December 27, 2021

Good Monday morning. Smart Brevity™ count: 1,090 words ... 4½ minutes. Edited by Justin Green.

💰Situational awareness: Jared Kushner's global investment firm, Miami-based Affinity Partners, has raised more than $3 billion in commitments from international investors, Reuters' Steve Holland reports.

  • Why it matters: Kushner hopes to create an "investment corridor" between Israel and Saudi Arabia.

1 big thing: CEOs' big fear

Illustration: Allie Carl/Axios

72% of CEOs worry about losing their jobs due to disruptions facing their industries, Axios business editor Kate Marino writes from a survey out today from the global consulting firm AlixPartners.

  • Why it matters: That's a jump of 20 points from a year ago, when 52% of CEOs told AlixPartners they were anxious about job security.

What's happening: The frenetic pace of change in businesses and the world has accelerated during the pandemic — spiking CEO anxiety.

  • 94% of the executives said their business models need to change within the next three years — but 57% fear their company isn't adapting fast enough.

Zoom in: Overhauling global supply chains for today and the future, and reimagining recruitment and retention while skills needs change rapidly, were top of mind for CEOs this year.

  • That’s while digital transformation reshapes the workflow for companies — and even the disruptors get disrupted, AlixPartners CEO Simon Freakley told Axios.

Between the lines: CEOs are paid hundreds of times the average worker's wages to worry more than the rest of us.

2. Scoop: New $ tactic

The candidate's NFT shows this early cover art. Photo: Blake Masters for Senate

Blake Masters — co-author of tech pioneer Peter Thiel's blockbuster "Zero to One," and now a Republican U.S. Senate candidate in Arizona — today launches an innovation in political fundraising:

  • He's offering top donors NFTs, the hot digital tokens — and bringing scarcity to the party with a limit of 99 copies.

Why it matters: Masters, 35, told me the plan is to attract support "from folks who are less conventional political donors and more founders and builders who want to see new thinking and new energy in our politics."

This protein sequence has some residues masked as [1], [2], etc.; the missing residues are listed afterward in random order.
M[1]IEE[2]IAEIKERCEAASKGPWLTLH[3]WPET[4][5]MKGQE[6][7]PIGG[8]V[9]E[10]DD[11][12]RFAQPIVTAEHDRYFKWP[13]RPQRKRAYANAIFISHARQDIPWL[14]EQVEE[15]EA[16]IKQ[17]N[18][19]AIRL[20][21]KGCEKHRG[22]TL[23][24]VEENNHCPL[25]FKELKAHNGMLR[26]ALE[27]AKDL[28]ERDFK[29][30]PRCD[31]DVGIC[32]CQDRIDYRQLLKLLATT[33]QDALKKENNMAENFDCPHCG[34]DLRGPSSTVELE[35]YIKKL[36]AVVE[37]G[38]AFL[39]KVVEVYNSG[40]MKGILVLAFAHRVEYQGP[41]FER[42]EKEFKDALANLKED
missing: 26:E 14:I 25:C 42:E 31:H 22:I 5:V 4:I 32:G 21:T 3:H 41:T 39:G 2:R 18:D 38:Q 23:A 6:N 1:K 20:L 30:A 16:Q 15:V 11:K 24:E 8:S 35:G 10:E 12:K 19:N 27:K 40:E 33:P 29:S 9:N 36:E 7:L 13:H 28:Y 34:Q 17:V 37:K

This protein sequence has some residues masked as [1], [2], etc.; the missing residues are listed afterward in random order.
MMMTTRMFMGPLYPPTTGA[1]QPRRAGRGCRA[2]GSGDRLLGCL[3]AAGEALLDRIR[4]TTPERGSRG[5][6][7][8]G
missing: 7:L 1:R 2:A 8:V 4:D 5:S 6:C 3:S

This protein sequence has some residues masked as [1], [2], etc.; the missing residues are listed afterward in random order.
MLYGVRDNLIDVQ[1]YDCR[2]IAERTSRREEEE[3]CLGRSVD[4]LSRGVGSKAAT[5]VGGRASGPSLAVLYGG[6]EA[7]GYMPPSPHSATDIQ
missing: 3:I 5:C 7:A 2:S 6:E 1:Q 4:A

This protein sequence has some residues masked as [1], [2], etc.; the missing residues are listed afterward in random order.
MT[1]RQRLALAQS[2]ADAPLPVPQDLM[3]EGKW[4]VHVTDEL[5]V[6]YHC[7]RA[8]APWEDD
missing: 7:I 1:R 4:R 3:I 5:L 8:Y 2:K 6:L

What's happening: Masters is leaning into his Silicon Valley ties with an "Origins NFT" that shows a rotating rendition of the early cover art he used to help persuade Thiel, his former Stanford Law professor, to collaborate on "Zero to One," published in 2014.

  • The NFTs will go to donors who give the maximum of $5,800 — half for the primary, and half for the general election if he wins.

Zoom out: Masters, who lives in his native Tucson, helps run Thiel Capital, a multibillion-dollar firm that invests in tech startups, and is president of the Thiel Foundation.

  • The Republican primary also includes Arizona Attorney General Mark Brnovich. Both aim to take on Sen. Mark Kelly (D-Ariz.).
  • Masters — who was a guest on Tucker Carlson's show last week — held a fundraiser at Mar-a-Lago that included former President Trump as a speaker. That gives Masters' camp hope for an endorsement.

Between the lines: The idea is to give donors a sense of ownership. Real-life events are planned for the virtual club.

See the NFT ... Share this story.

3. 🛍️ Shoppers defy Omicron

Santa sports a shield at Easton Town Center mall in Columbus, Ohio. Photo: Luke Sharrett/Bloomberg via Getty Images

Holiday sales rose at the fastest pace in 17 years — with clothing and jewelry as top drivers, AP reports.

  • Why it matters: That's despite higher prices, product shortages, and the rise of Omicron in the season's final month.